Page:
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Integrating EPR and computational modeling to measure protein structure and dynamics

Bogetti, Xiaowei (2024) Integrating EPR and computational modeling to measure protein structure and dynamics. Doctoral Dissertation, University of Pittsburgh. (Unpublished)

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Electron paramagnetic resonance (EPR) spectroscopy coupled with site-directed spin labeling has become a powerful method for probing conformational diversity and dynamics of macromolecules. The sparse distance and dynamics information obtained from EPR measurements greatly benefit from computational modeling. In Chapter 1 of this dissertation, I provide a comprehensive overview of different modeling techniques that can be coupled with EPR. These computational approaches can be used to sample protein and label conformations, simulate EPR spectra, predict or refine protein structures and capture large-amplitude conformational transitions. In Chapter 2, I describe the development of new force field parameters for double histidine- copper(II) (dHis)-Cu(II)-based EPR labels. Molecular dynamics (MD) simulations based on these new force fields generate distance distributions between the labels in remarkable agreement with experiments. These MD-trajectories help us understand the orientational selectivity in double electron-electron resonance (DEER) using Cu(II)-based labels. In Chapter 3, I showcase a new strategy that enables sampling conformational changes at atomic resolution by combining dHis- Cu(II) EPR and weighted ensemble MD simulations. This strategy has been applied to sample a seconds-timescale conformational change in the homodimeric detoxification enzyme. These simulations reveal the negative cooperativity within the enzyme controlled by key residue-residue interactions, which may be essential for the enzyme to protect cells from a broad range of toxins. In Chapter 4, I discuss the development and application of an in silico approach to optimize DEER data acquisition in collaboration with my coworker. This optimal DEER acquisition scheme improves the efficiency of obtaining Cu(II)-based EPR distance distributions, and reduces the data collection time by as much as six fold. Overall, this body of work presents the potential of integrating EPR measurements and computational modeling to tackle various biophysical questions over a wide range of timescales.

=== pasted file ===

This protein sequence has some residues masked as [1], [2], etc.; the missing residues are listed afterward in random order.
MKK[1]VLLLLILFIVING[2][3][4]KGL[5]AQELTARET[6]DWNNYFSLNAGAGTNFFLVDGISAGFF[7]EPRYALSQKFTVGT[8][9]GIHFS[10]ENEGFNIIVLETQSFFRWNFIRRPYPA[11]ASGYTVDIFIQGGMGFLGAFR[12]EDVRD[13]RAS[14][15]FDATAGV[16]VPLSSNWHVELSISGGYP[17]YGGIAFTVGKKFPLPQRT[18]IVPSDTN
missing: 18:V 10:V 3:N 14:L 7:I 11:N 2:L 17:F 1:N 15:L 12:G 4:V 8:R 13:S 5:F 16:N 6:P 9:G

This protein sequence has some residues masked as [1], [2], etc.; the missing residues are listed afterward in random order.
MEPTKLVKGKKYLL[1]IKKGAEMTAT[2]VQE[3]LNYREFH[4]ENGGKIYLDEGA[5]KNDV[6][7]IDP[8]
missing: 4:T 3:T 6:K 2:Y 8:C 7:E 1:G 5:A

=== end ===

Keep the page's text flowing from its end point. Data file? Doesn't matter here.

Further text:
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Item Type: University of Pittsburgh ETD
Status: Unpublished
CreatorsEmailPitt UsernameORCID
Bogetti, Xiaoweixid37@pitt.eduxid37
ETD Committee:
TitleMemberEmail AddressPitt UsernameORCID
Committee ChairSaxena, Sunilsksaxena@pitt.edusksaxena0000-0001-9098-6114
Committee MemberHorne,
Committee MemberLaaser,
Committee MemberWang, JunmerJUW79@pitt.eduJUW79
Date: 8 January 2024
Date Type: Publication
Defense Date: 15 September 2023
Approval Date: 8 January 2024
Submission Date: 21 September 2023
Access Restriction: 1 year -- Restrict access to University of Pittsburgh for a period of 1 year.
Number of Pages: 177
Institution: University of Pittsburgh
Schools and Programs: Dietrich School of Arts and Sciences > Chemistry
Degree: PhD - Doctor of Philosophy
Thesis Type: Doctoral Dissertation
Refereed: Yes
Uncontrolled Keywords: Electron paramagnetic resonance; computational modeling; force field; molecular dynamics; weighted ensemble; protein conformations and dynamics.
Date Deposited: 08 Jan 2024 18:20
Last Modified: 08 Jan 2024 18:20


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